Earlier this year in a jaunty bit of Q&A with Twitter followers, my comic books colleague Adam from the Battle of the Atom podcast asked me the following question:
“Why do you hate the good stuff sometimes?”
Adam was mostly asking about comics, but this is a question that has followed me my entire life. Any of my friends who have gone to the movies with me has asked the same question.
It doesn’t matter what the thing is. You can hand me a random stack of anything: comics with no credits, new albums by unfamiliar artists, or even a selection of burger condiments. it’s all the same. I will enjoy a consistent amount of each sampling, and I will tend to prefer some of the unpopular stuff while eschewing some of the most most mainstream items.
I always thought this was because I have unique wiring in my brain. I thought it was that certain tropes or styles simply lack appeal for me.
I’m sure that’s true, to some extent, but I’ve recently learned that it might also be because I am a “harbinger of failure.”
I first heard about this concept last year while watching a 2017 episode of the British quiz show QI, or Quite Interesting, as gleaned from a 2015 MIT News article on a study conducted by two MIT professors. Here is how QI summarized it:
The difference between the next big thing and a turkey is that there are people who will always buy the turkey – as in the American showbiz term for something that flops commercially.
There is a kind of consumer called “harbingers of failure”, whose always buy a new product that later goes on to fail. Thus, people with a “flop affinity” are in demand from people in market research because they are good at predicting what products will go on to be unsuccessful.
The Massachusetts Institute of Technology analyzed 10,000,000 transactions at a chain of convenience stores, and they found that people who buy the nail polish that fails are also the people who buy the ice cream that fails. Harbingers of failure in the past have also bought watermelon-flavored Oreo biscuits and a range of ready-meals made by the people who made Colgate toothpaste called “Colgate Kitchen Entrees.”
The moment I heard this explanation, I recognized myself in it.
More on that in a moment. First, let’s talk about the flipside of being a Harbinger of Failure: disliking popular things.
When you meet someone who consistently dislikes things that are popular, it’s easy to assume they dislike those things because they are popular. That’s an easy way lay claim to some vague, ineffable coolness, right? Dislike anything that reaches wide acclaim, because you are too special to enjoy popular things. Maybe you liked it better before it was popular, but not anymore.
At least, that’s the assumption a lot of us form when we meet someone who doesn’t like Game of Thrones, or Taylor Swift, or The Fast and the Furious, or Jonathan Hickman’s X-Men, or whatever other thing is surging through the critical zeitgeist at the moment.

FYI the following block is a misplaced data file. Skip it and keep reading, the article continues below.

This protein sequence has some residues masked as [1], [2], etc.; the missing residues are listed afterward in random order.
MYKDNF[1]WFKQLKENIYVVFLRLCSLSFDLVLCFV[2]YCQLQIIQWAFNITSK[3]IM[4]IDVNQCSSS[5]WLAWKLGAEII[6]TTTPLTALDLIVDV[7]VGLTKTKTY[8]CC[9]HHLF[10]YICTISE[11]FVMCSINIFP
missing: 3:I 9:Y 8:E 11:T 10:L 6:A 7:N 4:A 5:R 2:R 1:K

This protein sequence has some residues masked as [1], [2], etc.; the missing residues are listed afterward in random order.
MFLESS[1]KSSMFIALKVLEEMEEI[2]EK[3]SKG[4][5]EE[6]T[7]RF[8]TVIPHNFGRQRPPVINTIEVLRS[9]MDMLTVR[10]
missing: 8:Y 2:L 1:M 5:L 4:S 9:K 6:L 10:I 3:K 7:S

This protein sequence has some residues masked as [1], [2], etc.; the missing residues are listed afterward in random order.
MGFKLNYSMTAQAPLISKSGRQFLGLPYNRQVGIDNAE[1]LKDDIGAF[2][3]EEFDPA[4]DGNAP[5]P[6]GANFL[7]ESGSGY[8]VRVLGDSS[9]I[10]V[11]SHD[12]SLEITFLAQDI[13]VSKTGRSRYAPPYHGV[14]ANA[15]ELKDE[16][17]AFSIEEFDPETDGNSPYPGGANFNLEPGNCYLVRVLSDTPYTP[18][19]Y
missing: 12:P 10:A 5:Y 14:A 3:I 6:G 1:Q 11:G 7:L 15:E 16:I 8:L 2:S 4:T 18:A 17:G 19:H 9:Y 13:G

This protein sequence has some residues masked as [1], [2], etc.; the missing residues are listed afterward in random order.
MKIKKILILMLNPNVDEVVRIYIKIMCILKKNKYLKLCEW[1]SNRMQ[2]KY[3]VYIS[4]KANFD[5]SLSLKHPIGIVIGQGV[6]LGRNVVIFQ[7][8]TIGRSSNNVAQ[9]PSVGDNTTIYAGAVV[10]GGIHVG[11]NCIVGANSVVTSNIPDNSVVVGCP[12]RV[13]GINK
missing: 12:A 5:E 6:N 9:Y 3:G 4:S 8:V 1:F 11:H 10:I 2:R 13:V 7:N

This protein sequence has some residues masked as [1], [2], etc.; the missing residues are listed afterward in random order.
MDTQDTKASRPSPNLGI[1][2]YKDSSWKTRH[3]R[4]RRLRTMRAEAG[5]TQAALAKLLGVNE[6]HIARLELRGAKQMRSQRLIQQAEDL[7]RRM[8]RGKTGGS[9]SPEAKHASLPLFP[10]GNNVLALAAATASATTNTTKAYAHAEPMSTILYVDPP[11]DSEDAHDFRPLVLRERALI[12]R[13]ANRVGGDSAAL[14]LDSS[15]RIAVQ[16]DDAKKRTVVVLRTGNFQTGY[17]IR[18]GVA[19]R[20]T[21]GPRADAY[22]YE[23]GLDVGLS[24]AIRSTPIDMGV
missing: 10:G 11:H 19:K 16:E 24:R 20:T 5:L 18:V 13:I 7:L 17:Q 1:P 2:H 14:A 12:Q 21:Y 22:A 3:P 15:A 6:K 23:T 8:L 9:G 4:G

I wish I could tell you my critical radar is as simple as that. Yet, more often than not, when I dislike those popular things the dislike occurred in a complete vacuum of popular opinion. And, similarly, when I like unpopular things, I fall in love with them long before I realize they’re unpopular.
My two clearest examples of this are both Wolverine.
When I started catching up on modern X-Men in 2010, I wasn’t spending any time consulting popular opinion on the books. The only comics community I was aware of at the time were the CBR X-Men Forums, and those people were vicious. I’d simply buy whatever book from 2000-2010 was next on my list if I could find it at the right price.
I was reading dozens of X-Men comics a week – sometimes three trades a day! I was reading as fast as I was building new comic guides.
That is how I caught up on Jason Aaron’s Wolverine and Daniel Way’s Wolverine: Origins. Both runs were still active at the time. I had no idea whatsoever about the reception to either of them. They were books on my list and I was intent on checking them off.
I was immediate obsessed with Daniel Way’s Wolverine: Origins. So obsessed that every time I would finish a volume I’d order the next one from Amazon with 1-day shipping. I caught up to the present day over the course of a week while working on my Wolverine Guide. It was the best Wolverine story I ever read! It felt like the right scope for Logan and was full of surprising revelations about Logan’s history.
I loathed Jason Aaron’s Wolverine: Weapon X on first contact. Something about it made my eyes glazed over when I read every single word balloon. It was obsessed with its own violence. It was intent on forcing big plot beats that didn’t seem to fit Logan at all. I picked up several collections at once from the same seller, and they all made me wince as I read them.